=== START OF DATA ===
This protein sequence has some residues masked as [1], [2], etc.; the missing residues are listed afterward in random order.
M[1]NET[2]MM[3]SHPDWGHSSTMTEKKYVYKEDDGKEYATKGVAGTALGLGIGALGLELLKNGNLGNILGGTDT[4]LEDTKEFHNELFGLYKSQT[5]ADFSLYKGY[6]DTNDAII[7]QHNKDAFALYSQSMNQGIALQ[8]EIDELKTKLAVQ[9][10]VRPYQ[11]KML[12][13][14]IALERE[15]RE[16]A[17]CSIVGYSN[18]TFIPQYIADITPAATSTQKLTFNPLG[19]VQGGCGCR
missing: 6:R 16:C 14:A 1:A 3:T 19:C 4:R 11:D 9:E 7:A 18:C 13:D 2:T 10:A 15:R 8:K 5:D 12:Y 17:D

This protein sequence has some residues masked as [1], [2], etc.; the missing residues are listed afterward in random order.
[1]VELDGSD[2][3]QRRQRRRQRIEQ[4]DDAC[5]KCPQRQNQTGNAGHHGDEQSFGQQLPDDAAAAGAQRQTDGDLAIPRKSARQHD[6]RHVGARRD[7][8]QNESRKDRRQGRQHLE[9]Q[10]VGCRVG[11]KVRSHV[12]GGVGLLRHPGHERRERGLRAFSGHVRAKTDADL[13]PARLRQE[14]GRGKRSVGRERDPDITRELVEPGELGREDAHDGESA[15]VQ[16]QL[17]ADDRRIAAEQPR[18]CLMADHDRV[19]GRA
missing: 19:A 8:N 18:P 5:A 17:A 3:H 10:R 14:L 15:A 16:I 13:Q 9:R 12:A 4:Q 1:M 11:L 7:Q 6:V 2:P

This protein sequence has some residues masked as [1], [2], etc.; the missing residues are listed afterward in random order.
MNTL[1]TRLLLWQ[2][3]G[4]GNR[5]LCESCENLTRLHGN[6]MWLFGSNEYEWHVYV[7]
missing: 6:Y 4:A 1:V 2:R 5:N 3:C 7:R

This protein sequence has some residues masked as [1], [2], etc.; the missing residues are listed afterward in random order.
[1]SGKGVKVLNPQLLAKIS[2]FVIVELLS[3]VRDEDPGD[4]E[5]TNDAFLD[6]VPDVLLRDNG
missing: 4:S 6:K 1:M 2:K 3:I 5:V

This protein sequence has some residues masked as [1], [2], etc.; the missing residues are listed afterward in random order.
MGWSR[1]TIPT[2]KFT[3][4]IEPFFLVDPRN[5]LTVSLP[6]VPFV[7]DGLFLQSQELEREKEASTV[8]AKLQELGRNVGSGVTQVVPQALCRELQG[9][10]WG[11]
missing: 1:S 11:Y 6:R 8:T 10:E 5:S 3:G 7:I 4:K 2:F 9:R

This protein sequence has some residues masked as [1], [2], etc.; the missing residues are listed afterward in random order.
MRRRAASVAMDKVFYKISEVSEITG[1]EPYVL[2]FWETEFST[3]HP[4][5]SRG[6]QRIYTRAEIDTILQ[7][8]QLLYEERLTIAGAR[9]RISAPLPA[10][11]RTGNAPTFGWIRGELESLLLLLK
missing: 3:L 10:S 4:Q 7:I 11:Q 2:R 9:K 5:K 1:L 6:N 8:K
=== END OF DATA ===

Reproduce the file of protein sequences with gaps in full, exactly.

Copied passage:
This protein sequence has some residues masked as [1], [2], etc.; the missing residues are listed afterward in random order.
M[1]NET[2]MM[3]SHPDWGHSSTMTEKKYVYKEDDGKEYATKGVAGTALGLGIGALGLELLKNGNLGNILGGTDT[4]LEDTKEFHNELFGLYKSQT[5]ADFSLYKGY[6]DTNDAII[7]QHNKDAFALYSQSMNQGIALQ[8]EIDELKTKLAVQ[9][10]VRPYQ[11]KML[12][13][14]IALERE[15]RE[16]A[17]CSIVGYSN[18]TFIPQYIADITPAATSTQKLTFNPLG[19]VQGGCGCR
missing: 6:R 16:C 14:A 1:A 3:T 19:C 4:R 11:D 9:E 7:A 18:C 13:D 2:T 10:A 15:R 8:K 5:D 12:Y 17:D

This protein sequence has some residues masked as [1], [2], etc.; the missing residues are listed afterward in random order.
[1]VELDGSD[2][3]QRRQRRRQRIEQ[4]DDAC[5]KCPQRQNQTGNAGHHGDEQSFGQQLPDDAAAAGAQRQTDGDLAIPRKSARQHD[6]RHVGARRD[7][8]QNESRKDRRQGRQHLE[9]Q[10]VGCRVG[11]KVRSHV[12]GGVGLLRHPGHERRERGLRAFSGHVRAKTDADL[13]PARLRQE[14]GRGKRSVGRERDPDITRELVEPGELGREDAHDGESA[15]VQ[16]QL[17]ADDRRIAAEQPR[18]CLMADHDRV[19]GRA
missing: 19:A 8:N 18:P 5:A 17:A 3:H 10:R 14:L 15:A 16:I 13:Q 9:R 12:A 4:Q 1:M 11:L 7:Q 6:V 2:P

This protein sequence has some residues masked as [1], [2], etc.; the missing residues are listed afterward in random order.
MNTL[1]TRLLLWQ[2][3]G[4]GNR[5]LCESCENLTRLHGN[6]MWLFGSNEYEWHVYV[7]
missing: 6:Y 4:A 1:V 2:R 5:N 3:C 7:R

This protein sequence has some residues masked as [1], [2], etc.; the missing residues are listed afterward in random order.
[1]SGKGVKVLNPQLLAKIS[2]FVIVELLS[3]VRDEDPGD[4]E[5]TNDAFLD[6]VPDVLLRDNG
missing: 4:S 6:K 1:M 2:K 3:I 5:V

This protein sequence has some residues masked as [1], [2], etc.; the missing residues are listed afterward in random order.
MGWSR[1]TIPT[2]KFT[3][4]IEPFFLVDPRN[5]LTVSLP[6]VPFV[7]DGLFLQSQELEREKEASTV[8]AKLQELGRNVGSGVTQVVPQALCRELQG[9][10]WG[11]
missing: 1:S 11:Y 6:R 8:T 10:E 5:S 3:G 7:I 4:K 2:F 9:R

This protein sequence has some residues masked as [1], [2], etc.; the missing residues are listed afterward in random order.
MRRRAASVAMDKVFYKISEVSEITG[1]EPYVL[2]FWETEFST[3]HP[4][5]SRG[6]QRIYTRAEIDTILQ[7][8]QLLYEERLTIAGAR[9]RISAPLPA[10][11]RTGNAPTFGWIRGELESLLLLLK
missing: 3:L 10:S 4:Q 7:I 11:Q 2:R 9:K 5:K 1:L 6:N 8:K